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Rabid fox found in West Knox


The Knox County Health Department was notified by the U.S. Department of Agriculture last week that a dead fox found in West Knox County tested positive for raccoon rabies.

A Knox County Animal Control Officer recovered the fox in October 2005. The USDA took possession of the fox shortly thereafter as part of a raccoon rabies surveillance program. Knox County Health Department was notified last week about the positive test result.

“At this time no immediate public health threat has been identified,” Mark Jones, Knox County Health Department director said. “We would like to take this opportunity, though, to remind people of the importance of vaccinating their pets against rabies.”

“Less than fifty percent of pets are vaccinated against rabies in Knox County,” Ronnie Nease, Environmental Health Department director, said, “Not vaccinating your pet can be a real problem if your pet is bitten or scratched by a rabid animal.” Nease added there are precautions that people can take to protect themselves and their pets:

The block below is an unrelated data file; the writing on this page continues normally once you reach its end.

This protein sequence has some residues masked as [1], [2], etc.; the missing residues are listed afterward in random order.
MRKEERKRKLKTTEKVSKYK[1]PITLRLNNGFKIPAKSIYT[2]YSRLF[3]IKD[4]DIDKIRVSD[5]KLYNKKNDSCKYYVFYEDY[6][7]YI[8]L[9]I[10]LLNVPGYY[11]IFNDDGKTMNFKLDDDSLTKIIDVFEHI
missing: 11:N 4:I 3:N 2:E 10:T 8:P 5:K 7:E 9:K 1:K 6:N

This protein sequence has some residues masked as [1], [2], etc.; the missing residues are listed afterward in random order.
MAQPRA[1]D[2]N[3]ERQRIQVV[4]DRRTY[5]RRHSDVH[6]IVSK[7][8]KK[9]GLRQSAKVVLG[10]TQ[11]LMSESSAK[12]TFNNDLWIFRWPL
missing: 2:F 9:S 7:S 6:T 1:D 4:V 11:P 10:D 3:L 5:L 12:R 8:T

• Protect yourself. Do not feed, touch or adopt wild animals, and be cautious of stray dogs and cats. Rabid animals do no always appear ill or vicious.

• Teach children to leave wildlife alone. Be sure your child knows to tell you if an animal bites or scratches him or her.

• Protect your pets. Have your veterinarian vaccinate your dogs, cats, or ferrets against rabies. Keep pet vaccinations up to date.

• Tightly close garbage cans. Open trash attracts wild or stray animals to your home or yard.

• Feed your pets indoors; leaving pet food outside attracts wildlife.

• Call your doctor and your local health department (865-215-5093 in Knoxville) for advice if an animal bites or claws you. Thoroughly wash the wound with soap and water and report the incident quickly.

Nease emphasized, “If you see an animal staggering, circling or acting unusual, please stay away and notify Knox County Animal Control as soon as possible. Though it may be tempting to try to help an injured animal, it is best to report the sighting rather than try to take matters into your own hands.”

 

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